There is a great deal of confusion and mythology regarding estate planning. It’s a subject that healthy, busy people really don’t want to think about. Understandably, the thought of suddenly becoming unable to function (due to disease or a catastrophic illness) and needing to depend upon someone else, along with having to come to grips with the inevitability of death, can really be distressing. However, by taking methodical, concerted action by creating a well-advised estate plan, one can at least confront these unpleasant realities in a rational way.     The following are some examples of erroneous information some people have regarding estate planning:   1. “I don’t have a will and I don’t really own a lot of property, so what’s the problem if I die without one?” You DO have a problem. Without having a witnessed will that is also valid within your state, if you die as a single custodial parent, your surviving minor children run the chance of being taken care of by blood relatives of the probate court’s choosing—not yours. In addition, any remaining financial assets in your name will be evenly distributed to your immediate family members. Without a clear-cut estate plan, your surviving spouse may not have enough of your money to supplement his/her retirement income.   2. “If I become incapacitated, my executor will take care of everything.” WRONG . Your executor is someone you have designated in your will to carry out your wishes after you pass away. If you’re still alive, and find yourself in failing health, your executor can’t help you. With a smart estate plan, you can...


WHY “DO IT YOURSELF/FILL IN THE BLANK” WILLS & TRUSTS OFTEN RESULT IN DISASTER Retaining the services and expertise of an attorney who can assist you in preparing a smart estate plan requires a serious investment of time and money. The benefits (however) far outweigh whatever the upfront costs may be. Having the assurance and peace of mind that you and your family will be legally and financially protected in taking on the challenges of the future is inestimable. However, these guarantees vanish immediately when one chooses to forgo retaining experienced legal advice and opting for the “do-it-yourself” approach to estate planning. Many unpleasant scenarios and real potential dangers await those who want to save a few dollars in the short-term; and whose loved ones will probably end up having to pay tens of thousands of dollars correcting their mistakes. Everyone is unique. No two families are the same. The slick advertising that online legal services utilize (especially with using formercelebrity attorneys to pitch their offerings) cannot deny this simple fact: virtual legal document preparers that promise cheap, fill in the blank options for estate planning will never replace the professional, confidential relationship between a lawyer and his/her client. When circumstances require urgent technical advice and counsel, these do-it-yourself websites are of no use to a distraught client. Their staff is prohibited from rendering any kind of practical legal guidance to consumers. If you are making a terrible mistake in your estate planning, they can’t prevent you from doing so (the   unauthorized practice of law is a criminal offense in all 50 states). In addition, these online services...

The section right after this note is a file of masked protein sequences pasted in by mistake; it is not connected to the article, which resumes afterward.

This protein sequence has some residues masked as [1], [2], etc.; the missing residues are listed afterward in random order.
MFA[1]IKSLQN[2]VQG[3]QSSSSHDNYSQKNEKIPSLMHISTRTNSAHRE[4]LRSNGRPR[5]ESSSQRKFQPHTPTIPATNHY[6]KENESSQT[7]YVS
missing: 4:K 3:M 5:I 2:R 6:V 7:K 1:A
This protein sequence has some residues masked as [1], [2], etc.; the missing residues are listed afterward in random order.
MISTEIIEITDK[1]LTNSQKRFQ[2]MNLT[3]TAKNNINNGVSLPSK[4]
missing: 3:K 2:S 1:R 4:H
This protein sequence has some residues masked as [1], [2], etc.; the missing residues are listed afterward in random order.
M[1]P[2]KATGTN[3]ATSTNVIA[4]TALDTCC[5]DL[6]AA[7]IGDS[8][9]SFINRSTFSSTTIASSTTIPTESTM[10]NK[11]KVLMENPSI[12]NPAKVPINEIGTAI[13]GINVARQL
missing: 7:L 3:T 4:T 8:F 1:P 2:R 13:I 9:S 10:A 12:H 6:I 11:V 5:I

What to do when your child returns to college after the holidays.

We are all worried about our children and especially what would happen to them if they got a severe case of Covid-19 and needed parental help while away at college.
When your child turned age 18, they became an adult in the eyes of the government.  And, although you may think they are still a kid, they have many rights that come with adulthood.


The Health Insurance Portability and Accountability Act, which is also known as “HIPAA”, is a body of laws enacted by Congress in 1996 which are designed to uphold and protect the transmission, confidentiality and privacy of our medical records and other related healthcare information (known collectively as Protected Health Information). No one can peruse your confidential files without your explicit approval. Those found violating this federal mandate are subject to fines, jail time, or both. The maximum penalty for flagrant disregard of this legislation is one million dollars and up to 10 years in federal prison. This governmental safeguard shields every U. S. citizen—including tabloid celebrities such as Charlie Sheen. Mr. Sheen was having a dental procedure performed recently, and his healthcare records/privacy became compromised. A dental assistant who worked there told her son that Mr. Sheen was going to be at her dental office on a particular date and time—which is a flagrant violation of HIPAA’s privacy protections. Instead of facing potential financial liability and incarceration, her boss simply fired her. In retaliation, this dental assistant leveled charges against Mr. Sheen saying that he had gone mad, “pulled out a knife,” and destroyed her workplace due to a violent reaction to nitrous oxide (also known as laughing gas).   Sheen’s dentist/oral surgeon denied the allegations when questioned by the Los Angeles Police Department. In his professional opinion, the star’s reaction was a consequence of the anesthetic being mixed with prescription pain medication that Charlie was taking. In all likelihood, no charges will be filed against Mr. Sheen. This case underscores the value of HIPAA. It upholds (and has the...